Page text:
John Dunsworth Takes ‘Trailer Park Boys’ Mobile

Dunsworth's Jim Lahey is one of the most iconic characters in Trailer Park Boys, which deftly maneuvers between film, television and stage. Randy & Mr. Lahey LIVE stops in Cincinnati with a sold-out performance Wednesday at the Woodward The

click to enlarge Trailer Park Boys’ Dunsworth as Mr. Lahey (left)
Trailer Park Boys’ Dunsworth as Mr. Lahey (left)

Most American audiences recognize John Dunsworth as Jim Lahey, the hard-drinking, antagonistic trailer park supervisor in the Canadian mockumentary series Trailer Park Boys. Now, 16 years into the role, he’s had plenty of time to use his celebrity status to bring joy into the world.

“I always wanted to be a hero,” Dunsworth says. “Bringing joy to people is probably the best way I can be one.”

Dunsworth spoke with CityBeat via telephone to promote the Randy & Mr. Lahey LIVE tour, which stops in Cincinnati with a sold-out performance Wednesday at the Woodward Theater (an extra show was added for March 22).

“My dad was a psychiatrist, and he said, ‘When you’re dead, you’re dead — but you’re not quite so dead if you can contribute something,’ ” Dunsworth says. “So, that’s my mantra: I like to contribute something.”

The live Randy & Mr. Lahey variety show features Dunsworth as Mr. Lahey and Patrick Roach as Randy, Mr. Lahey’s occasional lover and assistant trailer park supervisor who’s known for his penchant for cheeseburgers. Dunsworth has worked extensively in theater, even starting his own; he opened Pier One Theatre in Halifax, Nova Scotia in 1970. And his stage and screen experience has allowed the actor to master his role in any setting, though there’s a noticeable difference in the energy of a live show, he says.

“Instant feedback,” Dunsworth says of the audience’s involvement. “There’s the willing suspension of disbelief. That moment can never be taken back.”

Jim Lahey is one of the most iconic characters in Trailer Park Boys, which deftly maneuvers between film, television and stage. The ex-policeman turned drunken trailer park supervisor has a deranged sense of vigilante justice that he exacts on the residents of Sunnyvale Trailer Park.

“Jim Lahey is probably one of the only characters that I’ve ever played where I didn’t go deeply into the soul searching or angst,” Dunsworth says. “Usually I wonder, ‘How does he move, how does he talk?’ Mike Clattenburg (the show’s creator) was instrumental in creating Jim Lahey because he used to say, ‘OK, a little drunker, a little less pathos and a little more anger.’ Eventually it came to ‘six out of 10 on the anger, eight out of 10 on drunkenness and fuck the sympathy bit.’ I’ve played Charles Manson, Shylock... all kinds of villains over the years. I always try to make them sympathetic. (Jim Lahey) has all the frailties of modern man.”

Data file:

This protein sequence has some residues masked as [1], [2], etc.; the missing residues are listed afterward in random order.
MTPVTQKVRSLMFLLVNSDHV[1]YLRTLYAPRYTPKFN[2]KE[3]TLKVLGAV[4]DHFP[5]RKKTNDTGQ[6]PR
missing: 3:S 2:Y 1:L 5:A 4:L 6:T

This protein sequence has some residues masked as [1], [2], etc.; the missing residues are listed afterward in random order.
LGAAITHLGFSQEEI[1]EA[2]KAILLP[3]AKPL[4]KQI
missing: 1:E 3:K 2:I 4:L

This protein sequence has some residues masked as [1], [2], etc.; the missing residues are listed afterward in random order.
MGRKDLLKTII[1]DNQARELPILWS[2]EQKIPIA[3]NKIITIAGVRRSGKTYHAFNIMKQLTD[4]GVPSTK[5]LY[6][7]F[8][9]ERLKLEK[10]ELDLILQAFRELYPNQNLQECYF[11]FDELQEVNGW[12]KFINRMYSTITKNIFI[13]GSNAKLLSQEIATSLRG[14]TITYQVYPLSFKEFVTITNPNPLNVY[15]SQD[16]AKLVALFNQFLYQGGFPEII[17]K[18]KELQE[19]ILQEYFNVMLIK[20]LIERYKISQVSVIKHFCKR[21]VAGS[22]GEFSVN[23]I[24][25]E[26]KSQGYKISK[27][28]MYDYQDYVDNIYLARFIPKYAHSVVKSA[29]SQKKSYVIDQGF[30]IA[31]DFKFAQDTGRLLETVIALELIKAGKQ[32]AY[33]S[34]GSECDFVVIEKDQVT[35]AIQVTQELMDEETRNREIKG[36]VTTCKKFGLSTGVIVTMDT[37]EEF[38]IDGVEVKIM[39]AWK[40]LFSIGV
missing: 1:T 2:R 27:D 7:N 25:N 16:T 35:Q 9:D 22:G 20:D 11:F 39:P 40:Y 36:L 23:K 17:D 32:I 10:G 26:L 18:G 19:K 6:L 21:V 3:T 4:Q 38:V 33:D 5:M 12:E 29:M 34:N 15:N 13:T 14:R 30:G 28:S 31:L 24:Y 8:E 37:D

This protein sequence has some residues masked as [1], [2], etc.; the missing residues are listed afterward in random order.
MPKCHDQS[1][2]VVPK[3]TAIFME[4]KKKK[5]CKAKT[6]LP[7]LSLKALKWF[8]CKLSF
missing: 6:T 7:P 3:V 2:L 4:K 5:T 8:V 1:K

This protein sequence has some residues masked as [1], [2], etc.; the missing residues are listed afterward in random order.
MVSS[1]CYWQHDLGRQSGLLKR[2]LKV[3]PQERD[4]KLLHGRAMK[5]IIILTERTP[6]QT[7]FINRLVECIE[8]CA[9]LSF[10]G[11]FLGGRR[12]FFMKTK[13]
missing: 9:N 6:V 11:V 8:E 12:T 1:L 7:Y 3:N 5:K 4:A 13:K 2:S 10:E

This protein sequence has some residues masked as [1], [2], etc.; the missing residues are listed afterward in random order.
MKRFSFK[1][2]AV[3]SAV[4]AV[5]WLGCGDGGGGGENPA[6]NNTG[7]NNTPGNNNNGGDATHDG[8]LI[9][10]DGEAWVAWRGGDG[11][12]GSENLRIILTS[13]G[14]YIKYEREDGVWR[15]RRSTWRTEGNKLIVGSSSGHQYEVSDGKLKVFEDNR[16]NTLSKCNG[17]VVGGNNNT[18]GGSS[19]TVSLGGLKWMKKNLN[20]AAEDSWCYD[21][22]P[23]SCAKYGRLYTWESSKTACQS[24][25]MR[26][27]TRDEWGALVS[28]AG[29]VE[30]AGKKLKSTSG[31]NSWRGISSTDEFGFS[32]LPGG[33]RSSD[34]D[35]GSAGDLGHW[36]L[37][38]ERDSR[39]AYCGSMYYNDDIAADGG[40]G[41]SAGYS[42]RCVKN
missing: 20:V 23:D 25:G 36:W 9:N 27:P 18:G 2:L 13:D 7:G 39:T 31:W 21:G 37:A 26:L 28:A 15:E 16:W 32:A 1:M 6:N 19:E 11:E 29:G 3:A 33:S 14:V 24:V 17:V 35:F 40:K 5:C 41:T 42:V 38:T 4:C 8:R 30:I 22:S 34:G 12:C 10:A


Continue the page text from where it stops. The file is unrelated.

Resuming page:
Like any modern actor with a hearty fanbase, Dunsworth has many strangers who address him only as his character, Mr. Lahey, not fully grasping that the show is fictitious and, though his character has been shown to drink an entire fifth of whisky, Dunsworth isn’t a drinker at all.

“I’ve had guys come up and say, ‘I could drink you under the table!’ and if I had just one beer, they’d win,” he says. “I mean, there’s some dumb drunk who thinks Harrison Ford was a great president.”

Fun fact: the liquor Mr. Lahey drinks on the show is typically one part Coca Cola and two parts water, depending on the type of booze he’s drinking.

Critics of Trailer Park Boys often cite unsophisticated and obscenity-laden dialogue as one of its moral failings. (Dunsworth has authored a book titled The Dicshitnary, which is a scatalogically themed collection of wisdom.) “One of the successful pillars of the show is swearing,” he says. “It’s been found that swearing helps lessen pain. Mike Clattenburg said Trailer Park Boys is about losers — hero losers, like all of us.”

Dunsworth occasionally dips into his Lahey character during interviews, allowing the vernacular and mannerisms to dominate his side of the conversation, which makes it hard to tell, at least on the phone, if he’s being sincere or simply letting himself have a laugh at the interviewer’s expense.

“I have a 370-pound Siberian tiger cub. It tows our vehicle,” he says.

“When we get off the plane, we hop in our tiger cart and it hauls us to our next destination. They used to call him Steve French.

“But I’m concentrating right now on the Church of the Bottle. It’s a new kind of spirit. We use the spirit to connect with the spirit… and we let the liquor do the thinking,” muses Dunsworth. Or maybe it’s Lahey.

RANDY & MR. LAHEY perform a sold-out show Wednesday at the Woodward Theater. More info:

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